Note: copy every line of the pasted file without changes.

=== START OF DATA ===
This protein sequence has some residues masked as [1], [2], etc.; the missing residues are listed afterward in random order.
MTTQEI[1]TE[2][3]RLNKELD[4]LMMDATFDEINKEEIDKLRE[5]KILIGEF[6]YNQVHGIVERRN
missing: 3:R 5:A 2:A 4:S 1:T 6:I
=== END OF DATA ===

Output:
This protein sequence has some residues masked as [1], [2], etc.; the missing residues are listed afterward in random order.
MTTQEI[1]TE[2][3]RLNKELD[4]LMMDATFDEINKEEIDKLRE[5]KILIGEF[6]YNQVHGIVERRN
missing: 3:R 5:A 2:A 4:S 1:T 6:I